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11/18/13blog post

get smart about antibiotics!

By: Melissa King, DO

Get Smart About Antibiotics Week Nov 18-24

I find that I spend more time in clinic discussing with a patient and their families why they do NOT need an antibiotic then I spend on explanations with the families that do need one. Since “Get Smart About Antibiotics Week” is Nov 18-24 I figure I will share my discussion with all of you.

Infections are typically caused by viruses, bacteria, or fungus. There are a TON of viruses that we encounter every year. Viral infections are way more common than bacterial infections. Some infections we can test for a cause, such as strep pharyngitis, wound infections, urinary tract infections. However, there are many infections that we do not routinely test for a cause like ear infections, pneumonias, upper respiratory tract infections. With those infections, when I am determining treatment, I take into account your child’s symptoms, your child’s physical exam, the course of the illness, and the likelihood of a cause to determine your child’s need for antibiotics.

What infections do we treat with an antibiotic?

Bacterial infections. Viral infections will not be improved with antibiotics. There are a few viral infections that we will treat with antiviral medication, however these infections are less common then the viral infections that we only recommend supportive / symptomatic care and time.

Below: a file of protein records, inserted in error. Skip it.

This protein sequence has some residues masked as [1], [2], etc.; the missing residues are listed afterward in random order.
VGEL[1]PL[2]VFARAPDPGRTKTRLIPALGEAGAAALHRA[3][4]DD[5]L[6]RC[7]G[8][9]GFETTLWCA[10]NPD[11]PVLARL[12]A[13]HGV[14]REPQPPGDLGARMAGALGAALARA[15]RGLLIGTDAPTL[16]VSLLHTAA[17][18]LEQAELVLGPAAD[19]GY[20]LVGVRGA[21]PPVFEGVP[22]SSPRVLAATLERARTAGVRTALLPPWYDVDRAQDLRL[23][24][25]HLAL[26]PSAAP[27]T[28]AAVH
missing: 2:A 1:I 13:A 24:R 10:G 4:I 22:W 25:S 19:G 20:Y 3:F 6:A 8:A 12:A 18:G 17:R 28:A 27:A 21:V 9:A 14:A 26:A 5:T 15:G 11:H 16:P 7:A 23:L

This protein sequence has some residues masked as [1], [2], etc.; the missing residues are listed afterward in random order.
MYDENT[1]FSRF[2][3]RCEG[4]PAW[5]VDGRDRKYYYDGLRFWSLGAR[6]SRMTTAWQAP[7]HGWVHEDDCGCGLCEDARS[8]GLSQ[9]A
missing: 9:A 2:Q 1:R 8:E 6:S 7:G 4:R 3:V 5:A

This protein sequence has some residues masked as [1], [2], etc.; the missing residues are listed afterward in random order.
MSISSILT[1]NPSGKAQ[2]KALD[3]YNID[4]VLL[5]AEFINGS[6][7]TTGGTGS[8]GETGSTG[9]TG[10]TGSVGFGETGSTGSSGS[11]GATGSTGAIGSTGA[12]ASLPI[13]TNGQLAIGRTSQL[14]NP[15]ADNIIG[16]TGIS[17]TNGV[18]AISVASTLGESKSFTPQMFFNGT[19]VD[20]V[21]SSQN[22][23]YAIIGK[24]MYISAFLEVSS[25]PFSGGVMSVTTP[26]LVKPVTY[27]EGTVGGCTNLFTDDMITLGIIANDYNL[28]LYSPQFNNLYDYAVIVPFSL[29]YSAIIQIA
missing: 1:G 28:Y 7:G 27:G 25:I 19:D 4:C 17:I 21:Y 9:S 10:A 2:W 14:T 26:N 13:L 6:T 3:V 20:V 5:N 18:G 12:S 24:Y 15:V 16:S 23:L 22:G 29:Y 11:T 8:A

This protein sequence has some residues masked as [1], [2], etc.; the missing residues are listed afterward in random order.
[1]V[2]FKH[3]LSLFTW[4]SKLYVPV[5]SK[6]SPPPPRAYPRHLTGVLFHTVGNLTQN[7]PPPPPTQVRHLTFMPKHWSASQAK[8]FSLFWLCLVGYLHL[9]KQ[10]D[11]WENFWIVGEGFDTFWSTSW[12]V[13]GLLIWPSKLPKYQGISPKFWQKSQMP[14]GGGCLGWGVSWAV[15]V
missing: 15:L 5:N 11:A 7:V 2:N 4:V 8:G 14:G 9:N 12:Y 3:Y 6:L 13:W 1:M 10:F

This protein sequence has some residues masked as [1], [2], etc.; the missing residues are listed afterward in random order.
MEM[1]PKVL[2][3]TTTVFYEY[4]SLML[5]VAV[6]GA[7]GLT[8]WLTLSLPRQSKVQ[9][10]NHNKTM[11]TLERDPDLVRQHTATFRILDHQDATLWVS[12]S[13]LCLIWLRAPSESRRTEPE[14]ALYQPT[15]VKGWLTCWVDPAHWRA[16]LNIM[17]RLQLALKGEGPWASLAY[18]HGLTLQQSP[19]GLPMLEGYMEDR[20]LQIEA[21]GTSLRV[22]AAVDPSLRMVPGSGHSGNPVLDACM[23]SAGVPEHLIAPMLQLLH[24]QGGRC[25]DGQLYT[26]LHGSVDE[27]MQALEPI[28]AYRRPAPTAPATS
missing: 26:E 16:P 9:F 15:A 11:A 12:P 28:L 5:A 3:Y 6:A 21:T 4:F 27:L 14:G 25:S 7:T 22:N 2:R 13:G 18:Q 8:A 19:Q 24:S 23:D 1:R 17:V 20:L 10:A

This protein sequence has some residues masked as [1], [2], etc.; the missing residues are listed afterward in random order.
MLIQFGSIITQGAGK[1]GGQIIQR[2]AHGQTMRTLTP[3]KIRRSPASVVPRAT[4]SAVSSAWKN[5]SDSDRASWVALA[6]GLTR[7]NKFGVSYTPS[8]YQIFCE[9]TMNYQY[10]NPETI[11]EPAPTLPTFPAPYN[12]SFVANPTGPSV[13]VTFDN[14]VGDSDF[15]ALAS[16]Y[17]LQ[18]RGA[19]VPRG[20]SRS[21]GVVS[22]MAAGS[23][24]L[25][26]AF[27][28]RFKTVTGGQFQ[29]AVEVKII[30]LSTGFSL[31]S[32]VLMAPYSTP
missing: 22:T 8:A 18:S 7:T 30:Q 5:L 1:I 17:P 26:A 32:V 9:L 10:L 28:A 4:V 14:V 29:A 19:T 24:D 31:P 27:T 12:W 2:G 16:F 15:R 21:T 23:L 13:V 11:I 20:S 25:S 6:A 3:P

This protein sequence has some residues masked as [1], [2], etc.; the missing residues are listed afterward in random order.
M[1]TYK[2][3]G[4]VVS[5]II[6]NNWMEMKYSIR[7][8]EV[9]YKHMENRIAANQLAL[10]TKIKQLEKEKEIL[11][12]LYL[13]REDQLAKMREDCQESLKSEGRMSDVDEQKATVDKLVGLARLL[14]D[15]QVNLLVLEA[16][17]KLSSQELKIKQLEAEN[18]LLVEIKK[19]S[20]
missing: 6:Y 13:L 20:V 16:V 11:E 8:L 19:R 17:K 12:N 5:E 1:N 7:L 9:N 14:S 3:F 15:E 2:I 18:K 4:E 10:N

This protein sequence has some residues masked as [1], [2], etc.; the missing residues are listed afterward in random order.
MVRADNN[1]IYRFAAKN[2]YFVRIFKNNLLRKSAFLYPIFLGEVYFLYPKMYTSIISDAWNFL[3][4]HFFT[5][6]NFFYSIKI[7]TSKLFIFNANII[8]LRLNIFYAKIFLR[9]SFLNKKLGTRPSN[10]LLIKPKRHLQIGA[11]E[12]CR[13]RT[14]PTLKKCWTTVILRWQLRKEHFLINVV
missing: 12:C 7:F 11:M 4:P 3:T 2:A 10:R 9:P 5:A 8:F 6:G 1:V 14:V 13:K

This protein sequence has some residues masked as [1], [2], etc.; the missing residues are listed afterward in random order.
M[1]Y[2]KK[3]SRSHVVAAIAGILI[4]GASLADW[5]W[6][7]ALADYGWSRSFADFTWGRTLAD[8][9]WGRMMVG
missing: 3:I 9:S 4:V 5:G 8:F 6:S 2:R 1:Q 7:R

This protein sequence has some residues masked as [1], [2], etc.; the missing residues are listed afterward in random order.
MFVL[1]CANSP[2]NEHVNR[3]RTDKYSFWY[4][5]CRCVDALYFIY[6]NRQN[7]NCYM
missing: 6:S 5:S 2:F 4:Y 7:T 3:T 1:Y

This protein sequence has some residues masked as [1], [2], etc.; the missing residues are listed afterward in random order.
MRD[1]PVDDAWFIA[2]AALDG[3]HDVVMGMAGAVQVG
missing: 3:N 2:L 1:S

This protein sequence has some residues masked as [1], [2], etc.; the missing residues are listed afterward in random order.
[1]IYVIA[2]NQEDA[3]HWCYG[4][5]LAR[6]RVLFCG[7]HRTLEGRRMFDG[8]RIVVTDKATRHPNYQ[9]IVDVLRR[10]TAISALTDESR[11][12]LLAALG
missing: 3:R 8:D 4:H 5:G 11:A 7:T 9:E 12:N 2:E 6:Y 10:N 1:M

Would it hurt anything/ anyone if we give antibiotics when they are not needed?

Yes, potentially. Antibiotics are a drug and there are always risks of an allergic reaction or side effects from the medication. Plus, with increased antibiotic usage we are seeing increased antibiotic resistance. This resistance is leading to more severe infections with fewer treatment options available.

What do you mean by supportive/ symptomatic care?

No one likes to feel miserable. (However, I also feel we have become very impatient in our hurried society and have lost site of the fact that there will be days where we need to stay home, hydrate, rest, and give our body time to heal itself, as it is designed to do.) Supportive care means supporting your body to do what it is capable of doing. Getting plenty of rest and drinking plenty of fluids to stay hydrated are a part if supportive care. Symptomatic treatment means giving your child acetaminophen or ibuprofen if they have fever or pain, giving honey if they have a cough and they are over 12 months of age, or having them gargle salt water if they have a sore throat.

Typically viral infections peak in severity within 3-5 days and symptoms resolve within 7-10 days. If your child has symptoms that are getting worse after 3-5 days or persisting more then 7-10 days then seek an evaluation with your health care provider. Seek evaluation as soon as possible if your child is refusing to drink fluids, having difficulty breathing, taking longer than 6 hours to pee or you are otherwise concerned.

Stay happy and healthy!

Dr. King is a general pediatrician in the Children’s Health Clinic at Dayton Children’s and the mother of two kids. As part of the “Dr. Mom Sqaud,” Dr. King blogs about her experiences as both as doctor and a mom and hopes to share insight to other parents on issues related to both parenting and kids health. Learn more about Dr. King!